Evolutionary DNA remnants from thousands of years ago can help fight off modern viruses in people today.
In the March issue of Science magazine, 2012 Pew scholar Nels Elde, Ph.D., and his colleagues unveiled research that illustrates one of the most elegant characteristics of human evolution: Our bodies are remarkably adaptable and programmed to take in that which could harm us and repurpose it for our benefit.
Nels C. Elde
Elde’s group showed that our immune system relies in part on genes taken from viruses that infected our ancestors thousands of years ago. These viral DNA remnants, which make up nearly 8 percent of the human genome, can serve as a circuit switch, activating nearby immunity genes when a threat such as a modern virus is detected.
Using sophisticated genetic sequencing and gene-editing techniques, Elde and his colleagues deleted certain viral remnants from human DNA and found that, without them, cells infected with a pathogen could not fully respond to interferon, a protein signal that jump-starts our immune responses. As a result, cells without viral DNA failed to express proteins that are necessary to fight off an infection.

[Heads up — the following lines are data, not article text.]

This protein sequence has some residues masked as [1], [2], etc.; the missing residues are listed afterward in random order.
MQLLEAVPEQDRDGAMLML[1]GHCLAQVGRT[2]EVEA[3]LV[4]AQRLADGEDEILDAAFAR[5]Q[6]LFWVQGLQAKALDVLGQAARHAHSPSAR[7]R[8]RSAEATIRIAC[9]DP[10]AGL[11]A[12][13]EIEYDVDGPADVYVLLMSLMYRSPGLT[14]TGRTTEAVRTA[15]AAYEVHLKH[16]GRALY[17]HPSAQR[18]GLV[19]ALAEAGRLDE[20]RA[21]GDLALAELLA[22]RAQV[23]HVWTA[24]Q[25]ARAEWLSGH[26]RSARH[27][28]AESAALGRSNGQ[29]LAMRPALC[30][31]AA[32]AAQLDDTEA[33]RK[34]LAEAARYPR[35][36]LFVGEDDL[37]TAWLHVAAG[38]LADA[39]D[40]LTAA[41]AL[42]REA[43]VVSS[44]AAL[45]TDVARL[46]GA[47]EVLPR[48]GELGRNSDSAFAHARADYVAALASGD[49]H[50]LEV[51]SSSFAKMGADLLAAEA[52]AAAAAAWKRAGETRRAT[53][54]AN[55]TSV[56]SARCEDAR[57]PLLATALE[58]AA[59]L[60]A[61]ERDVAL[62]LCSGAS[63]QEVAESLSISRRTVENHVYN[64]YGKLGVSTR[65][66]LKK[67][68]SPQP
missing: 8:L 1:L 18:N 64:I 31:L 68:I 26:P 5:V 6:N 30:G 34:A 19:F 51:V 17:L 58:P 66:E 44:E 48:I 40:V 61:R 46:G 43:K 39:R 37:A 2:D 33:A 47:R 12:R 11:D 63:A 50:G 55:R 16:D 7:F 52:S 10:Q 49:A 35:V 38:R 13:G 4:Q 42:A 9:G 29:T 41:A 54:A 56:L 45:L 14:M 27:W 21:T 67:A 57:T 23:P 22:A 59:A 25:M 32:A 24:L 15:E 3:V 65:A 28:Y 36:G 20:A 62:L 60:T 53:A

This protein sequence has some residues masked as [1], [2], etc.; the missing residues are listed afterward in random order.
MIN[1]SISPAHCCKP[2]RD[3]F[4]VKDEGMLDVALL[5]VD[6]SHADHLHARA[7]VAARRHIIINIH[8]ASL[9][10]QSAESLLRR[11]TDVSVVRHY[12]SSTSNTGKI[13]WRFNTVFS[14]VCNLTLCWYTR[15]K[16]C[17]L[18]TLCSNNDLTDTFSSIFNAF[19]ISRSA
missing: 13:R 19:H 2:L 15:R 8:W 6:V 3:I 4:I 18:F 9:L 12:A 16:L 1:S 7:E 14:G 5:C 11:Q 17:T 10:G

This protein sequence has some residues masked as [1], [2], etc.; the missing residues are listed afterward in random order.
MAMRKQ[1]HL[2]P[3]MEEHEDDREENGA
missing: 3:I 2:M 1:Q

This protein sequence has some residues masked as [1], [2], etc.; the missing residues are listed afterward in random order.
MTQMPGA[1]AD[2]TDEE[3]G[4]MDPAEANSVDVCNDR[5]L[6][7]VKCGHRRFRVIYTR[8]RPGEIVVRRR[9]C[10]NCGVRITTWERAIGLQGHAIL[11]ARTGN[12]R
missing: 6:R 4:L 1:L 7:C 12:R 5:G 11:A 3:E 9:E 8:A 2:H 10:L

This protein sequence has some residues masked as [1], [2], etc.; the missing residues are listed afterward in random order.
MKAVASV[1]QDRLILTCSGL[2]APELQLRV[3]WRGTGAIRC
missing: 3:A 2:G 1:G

Elde’s study suggests that our bodies’ appropriation of viral DNA has been critically important to our survival as a species. Viruses have helped shape human development. Understanding their biological function—for our health and in our evolution—could give scientists crucial insight into new infections and viruses as they emerge.
This kind of groundbreaking work validates Pew’s decadeslong commitment to bolstering early-career biomedical scientists such as Elde in the United States and in Latin America, harnessing scientific discoveries to improve human health.